Designing Thermal Factors - Modelling Heat Balance Variables for Thermal Adaptive Environments

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Abstract

Thermal sensations and associated thermal comfort is based on six primary factors. These factors are used to determine if the human physiology is in heat balance. While the six factors principally are dynamic values, they are commonly used as static factors assuming an isothermal and generic indoor environment. A dataset on how people spend their lives, across 23 nations around the globe suggest that human activity is large similar, but also that activities across the day vary greatly. This study examines the relations between actual activities of humans and thermal comfort by modelling three cases of thermal sensations by designing the thermal input factors of Fanger’s heat balance model. The study demonstrates that thermal factors can be modified to greatly reduce the heated/cooled air temperature, which directly impact the significant energy and economy spend on air conditioning in buildings. The study also suggests that the thermal factors in a much higher degree can be designed to accommodate individual thermal sensations, related more specifically to the activities of the person.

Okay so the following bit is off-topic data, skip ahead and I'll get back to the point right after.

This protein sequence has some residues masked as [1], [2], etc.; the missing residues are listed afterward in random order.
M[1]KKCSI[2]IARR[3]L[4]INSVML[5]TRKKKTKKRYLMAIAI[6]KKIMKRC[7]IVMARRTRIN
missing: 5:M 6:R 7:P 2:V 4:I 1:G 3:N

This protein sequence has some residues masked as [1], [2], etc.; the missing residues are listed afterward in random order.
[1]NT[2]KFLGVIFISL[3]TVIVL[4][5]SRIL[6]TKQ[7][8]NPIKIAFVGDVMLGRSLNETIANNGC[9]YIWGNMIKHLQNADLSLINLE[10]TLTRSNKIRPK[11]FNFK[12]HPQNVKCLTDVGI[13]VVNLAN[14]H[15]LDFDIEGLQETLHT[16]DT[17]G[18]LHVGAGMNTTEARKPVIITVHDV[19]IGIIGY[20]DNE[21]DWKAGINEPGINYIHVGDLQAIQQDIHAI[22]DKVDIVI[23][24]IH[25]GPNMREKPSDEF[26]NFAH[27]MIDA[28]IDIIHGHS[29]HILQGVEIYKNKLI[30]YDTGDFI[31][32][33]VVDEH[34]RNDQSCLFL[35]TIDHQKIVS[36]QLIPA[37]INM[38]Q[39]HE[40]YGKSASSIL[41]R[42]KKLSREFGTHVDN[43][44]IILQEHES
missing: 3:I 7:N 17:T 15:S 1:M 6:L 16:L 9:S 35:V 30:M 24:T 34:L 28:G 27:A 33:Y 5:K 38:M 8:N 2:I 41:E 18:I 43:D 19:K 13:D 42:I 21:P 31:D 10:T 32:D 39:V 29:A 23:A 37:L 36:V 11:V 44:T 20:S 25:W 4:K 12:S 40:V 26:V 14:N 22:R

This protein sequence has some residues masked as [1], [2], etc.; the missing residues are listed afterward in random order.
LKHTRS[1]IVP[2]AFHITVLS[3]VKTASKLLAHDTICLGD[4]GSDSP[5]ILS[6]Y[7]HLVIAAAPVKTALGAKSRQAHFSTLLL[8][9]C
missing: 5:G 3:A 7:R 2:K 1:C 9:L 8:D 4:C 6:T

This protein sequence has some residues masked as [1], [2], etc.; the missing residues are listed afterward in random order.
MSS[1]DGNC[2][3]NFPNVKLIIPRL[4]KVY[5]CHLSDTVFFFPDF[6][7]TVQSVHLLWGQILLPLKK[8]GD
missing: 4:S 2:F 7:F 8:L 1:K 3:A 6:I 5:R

Original languageEnglish
Title of host publicationPLEA - Passive and Low Energy Architecture Conference Proceedings 2022
Publication statusAccepted/In press - 2022

Artistic research

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